Home Fairfield Pro-toll bills approved by CT transportation committee

Pro-toll bills approved by CT transportation committee

GOP vows to continue opposition

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A war of words has broken out between Gov. Ned Lamont and leading Republican state senators in the wake of yesterday’s party-line passage by the Connecticut General Assembly’s Transportation Committee of three bills advancing legislation to establish highway tolls.

connecticut tollsAll three bills now move to the full General Assembly, where they will require approval by both the Senate and House of Representatives before they can become law. One of the bills, if passed, would require the state Department of Transportation to establish a plan to place electronic tolls along Interstates 95, 84 and 91 as well as Route 15 – a plan that would still need federal approval.

Even if ultimately passed, tolls would probably not become a reality in the state until 2023 at the earliest.

Last year, the DOT released a study saying that the installation of 82 tolling gantries across the state could net $1 billion per year in revenue, with 44 percent of that total generated by in-state drivers.

Following the three bills’ passage, Lamont said that when it comes to tolls, Connecticut needs “to have the same dialogue that 34 states in the country, including all of the other states along the Eastern Seaboard, have had. A reliable, sustainable revenue source – 40 percent of which will be paid for by people who don’t even live here – is necessary to make the infrastructure investment we need to get our state growing again.

“My plan includes discounts for Connecticut EZ-Pass holders and frequent commuters and assistance for low-income individuals and families as well,” he added. “Simply put, a 21st century economy cannot be supported by a 20th century transportation system.”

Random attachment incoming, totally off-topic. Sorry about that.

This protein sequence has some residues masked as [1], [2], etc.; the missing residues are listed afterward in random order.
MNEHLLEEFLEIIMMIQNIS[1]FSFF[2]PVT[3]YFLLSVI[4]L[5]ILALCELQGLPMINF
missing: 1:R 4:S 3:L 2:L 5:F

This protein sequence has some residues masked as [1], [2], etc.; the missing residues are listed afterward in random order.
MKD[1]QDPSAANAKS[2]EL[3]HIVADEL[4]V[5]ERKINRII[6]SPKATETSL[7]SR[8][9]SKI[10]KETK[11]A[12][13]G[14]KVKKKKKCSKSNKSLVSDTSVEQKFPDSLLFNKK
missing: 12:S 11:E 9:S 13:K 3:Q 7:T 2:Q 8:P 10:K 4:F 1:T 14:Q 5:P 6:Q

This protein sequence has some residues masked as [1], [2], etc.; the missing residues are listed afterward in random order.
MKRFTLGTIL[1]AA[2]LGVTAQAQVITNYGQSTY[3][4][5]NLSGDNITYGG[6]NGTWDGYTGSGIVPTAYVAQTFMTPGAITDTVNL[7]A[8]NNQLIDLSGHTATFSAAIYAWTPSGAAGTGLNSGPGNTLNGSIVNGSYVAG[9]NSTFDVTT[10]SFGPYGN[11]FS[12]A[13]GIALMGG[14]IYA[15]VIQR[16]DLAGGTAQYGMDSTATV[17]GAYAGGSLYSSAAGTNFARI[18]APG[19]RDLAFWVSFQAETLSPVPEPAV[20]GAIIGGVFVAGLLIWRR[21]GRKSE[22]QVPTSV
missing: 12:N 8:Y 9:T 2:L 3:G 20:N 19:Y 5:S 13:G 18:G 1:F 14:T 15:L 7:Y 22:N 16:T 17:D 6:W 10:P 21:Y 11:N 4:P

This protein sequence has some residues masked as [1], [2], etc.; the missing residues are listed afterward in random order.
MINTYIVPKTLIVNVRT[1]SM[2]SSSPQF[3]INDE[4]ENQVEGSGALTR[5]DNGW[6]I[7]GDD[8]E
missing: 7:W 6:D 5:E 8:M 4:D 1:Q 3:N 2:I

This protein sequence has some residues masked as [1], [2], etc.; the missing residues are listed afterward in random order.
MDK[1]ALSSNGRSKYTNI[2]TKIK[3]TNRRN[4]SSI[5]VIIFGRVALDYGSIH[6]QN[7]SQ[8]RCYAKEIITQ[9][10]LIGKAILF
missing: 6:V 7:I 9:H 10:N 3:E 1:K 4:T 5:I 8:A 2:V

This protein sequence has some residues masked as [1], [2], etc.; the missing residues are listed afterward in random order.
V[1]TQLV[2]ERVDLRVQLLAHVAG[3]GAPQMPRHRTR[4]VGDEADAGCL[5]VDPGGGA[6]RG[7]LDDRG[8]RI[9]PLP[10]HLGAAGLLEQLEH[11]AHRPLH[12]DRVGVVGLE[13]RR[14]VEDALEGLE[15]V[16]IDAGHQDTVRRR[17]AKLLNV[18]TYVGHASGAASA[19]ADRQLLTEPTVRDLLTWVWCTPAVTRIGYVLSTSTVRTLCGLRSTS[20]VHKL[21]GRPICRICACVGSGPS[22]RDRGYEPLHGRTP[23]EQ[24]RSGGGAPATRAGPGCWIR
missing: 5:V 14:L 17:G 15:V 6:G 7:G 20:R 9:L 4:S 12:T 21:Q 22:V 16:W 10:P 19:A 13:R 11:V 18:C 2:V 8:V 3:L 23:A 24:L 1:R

In response, state Senate Republican Leader Len Fasano and Sen. Henri Martin, ranking member of the Transportation Committee, released a statement maintaining that the bills “allow lawmakers to completely abandon their responsibility to taxpayers and shift the blame to someone else. Those who voted in favor of these bills today do not have the courage to own up to the fact that their actions will be responsible for tolls across the state and massive new taxes on every resident.

“This is a total abrogation of responsibility that puts the fate of taxpayers in the hands of a select few,” the statement continued. “In typical fashion, Democrat lawmakers are punting. Instead of developing legislation to give lawmakers a direct hand in deciding where tolls will be and what they will cost, ensuring taxpayers have someone in the room looking out for them, they would rather give someone else carte blanche and never look back on how their decisions will hurt their constituents.

“Tolls are a tax – and a regressive one at that,” the senators added. “Approving tolls seals the fate of our transportation system by allowing the governor to bankrupt our Special Transportation Fund and put all new infrastructure projects on hold for at least the next five years. When toll revenue eventually starts to come in, it will have an immediate negative impact on the middle class and individuals with low and fixed incomes.”

The senators urged the public “to speak out and urge their lawmakers to vote against this tax when it comes before the full General Assembly. Please make your voices heard.”

Lamont’s senior advisor Colleen Flanagan Johnson responded in kind.

“As Governor Lamont has said previously, he welcomes everyone to this important discussion. If Senators Fasano and Martin would like to be more involved in shaping this legislation, we welcome their input.

“In addition,” she added, “and for the umpteenth time, Senators Fasano and Martin know that the governor’s proposal doesn’t bankrupt the Special Transportation Fund, which in fact will run a deficit as soon as fiscal year 2023-2024 if it the current plan continues. Lastly, there is a plan in place – one that doesn’t beg, borrow, or steal – to continue prioritized transportation projects until the time at which tolls may come online.”

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